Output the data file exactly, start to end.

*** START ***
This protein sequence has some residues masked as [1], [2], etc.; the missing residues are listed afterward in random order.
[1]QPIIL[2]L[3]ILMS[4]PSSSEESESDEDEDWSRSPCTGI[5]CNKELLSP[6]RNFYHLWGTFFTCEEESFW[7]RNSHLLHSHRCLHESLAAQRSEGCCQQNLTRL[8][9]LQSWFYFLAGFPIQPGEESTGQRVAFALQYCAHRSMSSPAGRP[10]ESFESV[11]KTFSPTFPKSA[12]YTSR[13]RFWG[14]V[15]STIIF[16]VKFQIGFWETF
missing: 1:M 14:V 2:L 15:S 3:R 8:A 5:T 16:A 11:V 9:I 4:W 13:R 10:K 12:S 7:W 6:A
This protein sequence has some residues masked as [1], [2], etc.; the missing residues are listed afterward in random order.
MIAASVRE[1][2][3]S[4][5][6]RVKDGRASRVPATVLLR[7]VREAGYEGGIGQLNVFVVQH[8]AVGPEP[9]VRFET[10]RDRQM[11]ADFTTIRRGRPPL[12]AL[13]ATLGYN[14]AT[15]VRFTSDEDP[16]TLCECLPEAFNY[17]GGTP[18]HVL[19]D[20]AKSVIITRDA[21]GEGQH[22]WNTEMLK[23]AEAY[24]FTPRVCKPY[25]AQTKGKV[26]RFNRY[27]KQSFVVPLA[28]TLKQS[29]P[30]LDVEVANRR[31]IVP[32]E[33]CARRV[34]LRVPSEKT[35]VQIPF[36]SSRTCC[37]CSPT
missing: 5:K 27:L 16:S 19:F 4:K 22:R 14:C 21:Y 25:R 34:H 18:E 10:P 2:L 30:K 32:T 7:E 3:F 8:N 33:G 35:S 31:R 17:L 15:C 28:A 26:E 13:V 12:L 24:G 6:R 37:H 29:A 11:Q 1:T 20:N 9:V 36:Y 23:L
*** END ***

This protein sequence has some residues masked as [1], [2], etc.; the missing residues are listed afterward in random order.
[1]QPIIL[2]L[3]ILMS[4]PSSSEESESDEDEDWSRSPCTGI[5]CNKELLSP[6]RNFYHLWGTFFTCEEESFW[7]RNSHLLHSHRCLHESLAAQRSEGCCQQNLTRL[8][9]LQSWFYFLAGFPIQPGEESTGQRVAFALQYCAHRSMSSPAGRP[10]ESFESV[11]KTFSPTFPKSA[12]YTSR[13]RFWG[14]V[15]STIIF[16]VKFQIGFWETF
missing: 1:M 14:V 2:L 15:S 3:R 8:A 5:T 16:A 11:V 9:I 4:W 13:R 10:K 12:S 7:W 6:A
This protein sequence has some residues masked as [1], [2], etc.; the missing residues are listed afterward in random order.
MIAASVRE[1][2][3]S[4][5][6]RVKDGRASRVPATVLLR[7]VREAGYEGGIGQLNVFVVQH[8]AVGPEP[9]VRFET[10]RDRQM[11]ADFTTIRRGRPPL[12]AL[13]ATLGYN[14]AT[15]VRFTSDEDP[16]TLCECLPEAFNY[17]GGTP[18]HVL[19]D[20]AKSVIITRDA[21]GEGQH[22]WNTEMLK[23]AEAY[24]FTPRVCKPY[25]AQTKGKV[26]RFNRY[27]KQSFVVPLA[28]TLKQS[29]P[30]LDVEVANRR[31]IVP[32]E[33]CARRV[34]LRVPSEKT[35]VQIPF[36]SSRTCC[37]CSPT
missing: 5:K 27:L 16:S 19:F 4:K 22:R 14:C 21:Y 25:R 34:H 18:E 10:P 2:L 30:K 32:T 7:E 3:F 8:N 33:G 35:S 31:R 17:L 15:C 28:A 26:E 13:V 12:L 24:G 6:R 37:H 29:A 11:Q 1:T 20:N 9:V 36:Y 23:L